Interview: Khaddam seeking to topple Assad government

publisher: UPI

AUTHOR: George Sassine

Publishing date: 2006-01-10


Former Syrian vice president Abdel Halim Khaddam, who broke away from the ruling Baath Party and now lives in exile in Paris, said he was seeking to establish a national alliance for ousting President Bashar Assad.
“I am working on a national alliance in Syria … to topple Bashar Assad and hold the security officials around him accountable for implicating him in negative dealing with Syrian citizens,” Khaddam said in an interview with United Press International in Paris over the weekend. He stressed that he has no personal ambitions and has “nothing to hide or fear”.
Khaddam denied having any links with former Syrian officials living abroad, including former army chief of staff Hikmat Shehabi and Rifaat Assad, the brother of late president Hafez Assad who has been exiled for more than a decade after reportedly attempting to topple his brother.
Asked about the political system which he seeks to install in Syria, Khaddam, who resigned from the Baath Party last June, said, “in the 1950s Syria was a democratic country and had stopped the Baghdad Alliance (a 1958 US-led alliance to stop then Soviet infiltration in the region). Democratic Syria at that time used to send qualified cadres to most Arab countries.”
Nowadays and after freedom has been restricted in Syria, he argued that “if the government wants to appoint a governor for the central bank, it cannot find qualified cadres, and settles instead on accountants who worked in restaurants.”
“The aspired regime in Syria should be democratic, meaning releasing all public freedoms and abolishing the emergency laws and this would unleash the potentials of the Syrian people so that they realign themselves and regain their role on the Arab scene,” Khaddam said.
He expressed support of the so-called “Damascus Declaration” which was adopted on October 16 by 12 opposition parties in addition to independent politicians and called for “drastic and democratic change in Syria”.
The Damascus Declaration underlined that “setting up a national democratic system is the main entry to political change and reforms” which Assad had promised to introduce after taking power in July 2000, a month after his father died.
Khaddam stressed that “the Damascus Declaration largely expressed the aspirations of the Syrian people and I support this declaration whose content is in full conformity with my point of view.”
He refused to say if he was in contact with the parties and politicians who signed the Damascus Declaration, emphasizing the need to introduce “a new law for political parties in Syria which places no restrictions on any group seeking to establish a political party.”
Khaddam hailed French President Jacques Chirac’s policies towards Lebanon and Syria as “correct”, blaming Assad for the deterioration in relations between Damascus and Paris.
He denied making any contacts with US officials and refused to give details about the testimony he gave last week to the UN-commissioned probe into the February 14 assassination of former Lebanese prime minister Rafiq Hariri who was killed in a massive Beirut blast.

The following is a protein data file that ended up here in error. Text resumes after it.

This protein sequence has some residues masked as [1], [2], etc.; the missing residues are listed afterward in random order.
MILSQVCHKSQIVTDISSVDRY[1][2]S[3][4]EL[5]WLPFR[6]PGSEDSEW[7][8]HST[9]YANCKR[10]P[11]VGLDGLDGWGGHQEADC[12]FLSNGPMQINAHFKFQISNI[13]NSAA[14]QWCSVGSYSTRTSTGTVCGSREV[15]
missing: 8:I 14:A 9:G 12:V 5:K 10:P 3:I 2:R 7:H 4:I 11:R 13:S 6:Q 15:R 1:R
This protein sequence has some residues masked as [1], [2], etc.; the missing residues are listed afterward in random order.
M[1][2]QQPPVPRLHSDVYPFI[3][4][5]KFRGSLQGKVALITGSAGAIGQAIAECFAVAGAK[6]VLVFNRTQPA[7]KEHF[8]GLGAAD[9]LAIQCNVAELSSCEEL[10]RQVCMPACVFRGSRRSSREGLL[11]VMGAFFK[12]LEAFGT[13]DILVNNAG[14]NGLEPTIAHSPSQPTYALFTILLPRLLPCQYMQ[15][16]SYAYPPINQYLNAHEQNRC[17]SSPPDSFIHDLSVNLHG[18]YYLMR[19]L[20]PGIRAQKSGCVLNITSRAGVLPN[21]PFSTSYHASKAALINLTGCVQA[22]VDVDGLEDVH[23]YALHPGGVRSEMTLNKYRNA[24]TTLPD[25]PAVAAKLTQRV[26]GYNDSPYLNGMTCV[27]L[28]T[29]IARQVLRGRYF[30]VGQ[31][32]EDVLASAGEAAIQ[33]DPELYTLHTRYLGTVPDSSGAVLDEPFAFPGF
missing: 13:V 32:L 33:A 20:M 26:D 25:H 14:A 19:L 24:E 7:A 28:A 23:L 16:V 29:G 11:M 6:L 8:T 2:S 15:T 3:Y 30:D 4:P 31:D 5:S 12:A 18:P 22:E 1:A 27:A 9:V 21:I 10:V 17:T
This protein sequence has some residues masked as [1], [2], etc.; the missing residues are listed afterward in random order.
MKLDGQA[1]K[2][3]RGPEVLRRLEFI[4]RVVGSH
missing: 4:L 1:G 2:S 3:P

The former Syrian official accused Assad of treating Hariri in a harsh way, causing his nose to bleed from stress after one of their meetings in Damascus, and of incitement against the Lebanese premier which led to his assassination.
On the possibility of easing tension in Lebanese-Syrian relations that sharply deteriorated after Hariri’s killing, Khaddam said it would be hard to convince a group of Lebanese who held Syria responsible of the assassination to normalize relations before the UN investigation is concluded.
Syria has repeatedly denied involvement in the crime, but international investigators named Syrian security officials as suspects.
Khaddam, who was in charge of the Lebanese file during the 1975-1990 civil strife and until Hafez Assad’s death in 2000, warned against undermining or meddling with the Taif peace accord which had silenced the guns of the Lebanese war and reconciled the warring factions, saying this will take Lebanon back to point zero, notably to a new civil strife.
The Taif accord, which was concluded in November 1989 and brokered by Saudi Arabia, redistributed powers equally between Lebanese Muslims and Christians.
On his official status in France where he has been living for at least six months, Khaddam said he did not contact any French official and did not ask for political asylum.
“There is no protocol forbidding any foreign politician from speaking out in France where there is freedom of expression,” he said.
Some French diplomats have expressed embarrassment over Khaddam’s remarks on the Syrian regime and his accusation of Syrian officials of corruption and incitements against Hariri.
A French foreign ministry spokesman was quoted as saying that France has no contacts with Khaddam and no relation with what he is saying about the Syrian regime.
Khaddam affirmed that Chirac was not related in any way to his new approach.
“Effectively he [Chirac] is not linked whatsoever to what I am saying…. He is not using what I say to oust the Syrian regime and never said he is seeking to topple that regime,” Khaddam told UPI.
He charged that the reasons behind the deterioration in French-Syrian relations are “Bashar Assad’s wrong political readings and decisions”.
“The Syrian people wanted the Syrian army to withdraw from Lebanon since 2000 after Israeli forces pulled out from south Lebanon,” he said.
Syria pulled out its troops from Lebanon in April last year, two months after Hariri’s assassination, under local and international pressures, notably UN Security Council Resolution 1595 which called on Damascus to remove its troops immediately.
“France is a friend for Syria, Lebanon and the Arabs and should be treated on this basis,” Khaddam said.